The divorce process often involves challenging questions regarding how parents will fairly allocate parenting time and decision-making responsibility regarding important issues related to their children’s health and education. Sometimes, these issues must be resolved through trial litigation, while in other cases they can be settled out of court by parents who are committed to working together for the sake of their children. However, even the most cooperative and committed parents have been tested by the COVID-19 pandemic, and divorced parents who are healthcare workers face unique challenges when it comes to co-parenting and acting in the best interests of their children.

Co-Parenting Issues in a Health Crisis

If you or your former spouse works in healthcare, you have likely faced many of the following challenges in your attempts to co-parent effectively in the past year:

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DuPage County probate attorneyWhen an Illinois resident dies, his or her estate will often need to go through the process of probate. In Illinois, probate is required to validate and administer the decedent’s will, or to determine that the decedent did not have a valid will in place. Depending on the circumstances, probate can be a long and daunting process, and it may be a source of stress when there are arguments about the estate, but understanding the process can go a long way in helping you through it.

The Role of the Executor or Estate Administrator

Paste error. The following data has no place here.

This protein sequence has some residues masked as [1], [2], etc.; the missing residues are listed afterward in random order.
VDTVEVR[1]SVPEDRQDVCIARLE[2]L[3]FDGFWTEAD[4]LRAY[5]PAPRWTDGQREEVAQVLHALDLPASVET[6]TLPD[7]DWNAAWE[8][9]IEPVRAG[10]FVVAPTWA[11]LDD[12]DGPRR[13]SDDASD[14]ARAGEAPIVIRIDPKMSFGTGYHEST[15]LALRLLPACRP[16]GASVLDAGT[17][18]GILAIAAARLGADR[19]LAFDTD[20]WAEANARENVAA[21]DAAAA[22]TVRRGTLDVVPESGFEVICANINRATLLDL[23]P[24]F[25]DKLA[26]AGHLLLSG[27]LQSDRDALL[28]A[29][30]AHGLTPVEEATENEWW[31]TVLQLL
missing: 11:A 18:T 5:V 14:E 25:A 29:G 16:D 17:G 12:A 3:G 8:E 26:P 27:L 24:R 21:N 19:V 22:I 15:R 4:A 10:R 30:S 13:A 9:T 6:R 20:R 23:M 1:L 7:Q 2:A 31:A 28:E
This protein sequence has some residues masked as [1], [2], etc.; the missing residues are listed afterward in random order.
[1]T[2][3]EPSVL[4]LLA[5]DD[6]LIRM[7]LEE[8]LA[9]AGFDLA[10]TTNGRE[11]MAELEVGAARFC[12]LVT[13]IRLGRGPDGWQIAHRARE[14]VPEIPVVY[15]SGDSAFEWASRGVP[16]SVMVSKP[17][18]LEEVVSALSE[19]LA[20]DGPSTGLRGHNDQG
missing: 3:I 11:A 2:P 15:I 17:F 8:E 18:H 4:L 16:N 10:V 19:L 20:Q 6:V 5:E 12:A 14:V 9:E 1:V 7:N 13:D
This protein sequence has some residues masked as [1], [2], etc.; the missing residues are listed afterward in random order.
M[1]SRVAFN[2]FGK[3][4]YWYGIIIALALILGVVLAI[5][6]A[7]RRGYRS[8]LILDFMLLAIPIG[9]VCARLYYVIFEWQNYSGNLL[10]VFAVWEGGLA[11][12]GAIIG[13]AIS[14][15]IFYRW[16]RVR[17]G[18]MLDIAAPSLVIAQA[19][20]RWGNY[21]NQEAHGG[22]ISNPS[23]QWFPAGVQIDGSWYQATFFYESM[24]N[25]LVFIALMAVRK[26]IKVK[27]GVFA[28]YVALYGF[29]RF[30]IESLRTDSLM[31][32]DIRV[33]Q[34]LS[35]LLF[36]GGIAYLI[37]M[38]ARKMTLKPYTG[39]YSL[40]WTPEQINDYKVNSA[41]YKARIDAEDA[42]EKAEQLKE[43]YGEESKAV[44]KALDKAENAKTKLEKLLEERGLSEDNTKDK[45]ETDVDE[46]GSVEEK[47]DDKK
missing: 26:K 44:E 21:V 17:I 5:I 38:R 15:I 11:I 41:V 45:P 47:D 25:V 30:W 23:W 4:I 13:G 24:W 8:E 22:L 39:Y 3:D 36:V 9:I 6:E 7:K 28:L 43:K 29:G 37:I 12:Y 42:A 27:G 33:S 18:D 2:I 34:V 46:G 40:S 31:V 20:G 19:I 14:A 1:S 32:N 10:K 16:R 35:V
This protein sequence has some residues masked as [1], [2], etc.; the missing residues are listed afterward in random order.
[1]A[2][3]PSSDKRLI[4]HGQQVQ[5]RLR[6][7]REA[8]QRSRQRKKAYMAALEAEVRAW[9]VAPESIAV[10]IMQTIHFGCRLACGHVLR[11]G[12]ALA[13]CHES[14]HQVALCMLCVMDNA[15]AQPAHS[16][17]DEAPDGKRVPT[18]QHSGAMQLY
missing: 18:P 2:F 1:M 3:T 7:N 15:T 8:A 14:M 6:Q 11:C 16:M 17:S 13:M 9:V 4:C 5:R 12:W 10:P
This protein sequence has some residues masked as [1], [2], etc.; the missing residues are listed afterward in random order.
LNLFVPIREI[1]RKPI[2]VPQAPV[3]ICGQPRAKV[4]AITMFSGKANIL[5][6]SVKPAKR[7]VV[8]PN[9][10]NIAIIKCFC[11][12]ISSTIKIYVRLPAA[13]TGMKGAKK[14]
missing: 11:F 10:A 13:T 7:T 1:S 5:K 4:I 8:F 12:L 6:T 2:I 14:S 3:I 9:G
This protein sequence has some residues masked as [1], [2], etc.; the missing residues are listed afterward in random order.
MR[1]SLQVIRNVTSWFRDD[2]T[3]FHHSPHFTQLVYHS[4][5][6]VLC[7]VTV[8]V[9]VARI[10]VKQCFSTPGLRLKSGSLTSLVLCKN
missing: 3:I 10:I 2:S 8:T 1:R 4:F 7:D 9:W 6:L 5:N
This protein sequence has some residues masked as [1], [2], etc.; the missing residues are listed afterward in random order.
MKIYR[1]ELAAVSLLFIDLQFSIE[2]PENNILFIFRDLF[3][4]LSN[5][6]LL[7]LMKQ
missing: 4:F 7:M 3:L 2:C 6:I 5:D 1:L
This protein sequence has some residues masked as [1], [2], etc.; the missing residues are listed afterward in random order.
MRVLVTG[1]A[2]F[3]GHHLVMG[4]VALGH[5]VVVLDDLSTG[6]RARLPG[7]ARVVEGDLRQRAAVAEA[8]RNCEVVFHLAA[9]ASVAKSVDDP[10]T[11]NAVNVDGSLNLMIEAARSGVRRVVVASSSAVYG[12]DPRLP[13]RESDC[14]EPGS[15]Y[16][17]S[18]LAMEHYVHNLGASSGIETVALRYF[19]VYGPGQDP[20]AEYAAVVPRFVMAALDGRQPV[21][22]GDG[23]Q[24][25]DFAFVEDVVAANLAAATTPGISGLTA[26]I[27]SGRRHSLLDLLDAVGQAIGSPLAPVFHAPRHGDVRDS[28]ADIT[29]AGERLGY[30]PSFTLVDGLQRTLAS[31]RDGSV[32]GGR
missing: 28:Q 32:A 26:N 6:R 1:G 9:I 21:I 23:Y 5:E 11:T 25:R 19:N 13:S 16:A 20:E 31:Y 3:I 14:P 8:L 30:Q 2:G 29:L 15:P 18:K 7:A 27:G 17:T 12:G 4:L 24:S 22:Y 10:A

During the probate process, an estate executor or administrator manages the assets and debts of the deceased. If there is a valid will, it will usually name the person who will serve as executor. In the absence of a will, the court will appoint an administrator, which will often be the closest surviving family member. Named executors can decline their duties if they are unwilling or unable to fulfill them.

Handling Creditors During Probate

During probate, the decedent’s heirs are not the only people who may be entitled to assets from the estate. Creditors may also come forward to pursue unpaid debts. By law, they must do so within the fixed time period allotted to them. In addition, the IRS must be paid any and all income taxes due. This cannot be avoided by selling assets—in fact, selling assets may be necessary to generate the necessary funds to pay the outstanding debts and taxes. Only then can the remaining assets be distributed to heirs. A final income tax return must also be filed for any assets that earn income during the probate period.

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Lombard IL estate planning attorneyEstate planning can be simple, but most often, it is a bit more complex than most people realize. Regardless of your situation, the best way to ensure your wishes are known and followed after your death is to have the proper documents in place by creating a will and appropriate trusts with the help of a skilled estate planning attorney. It also helps to know some of the most common mistakes made by those creating estate plans, including:

Failing to Plan at All

The statistics are alarming: more than half of all Americans do not have an existing will. Unfortunately, if you die without an estate plan, your assets will be divided according to the intestate succession laws of Illinois. Not only is it highly unlikely that this will happen according to your wishes, but the process of probate can end up chipping away at—and potentially decimating—the assets you have left behind.

Another concerning matter is that, if you should die without a will and have minor children, there is no guarantee as to who will assume responsibility for their guardianship until they become adults. Avoid this common mistake, and take the first steps in creating an estate plan today.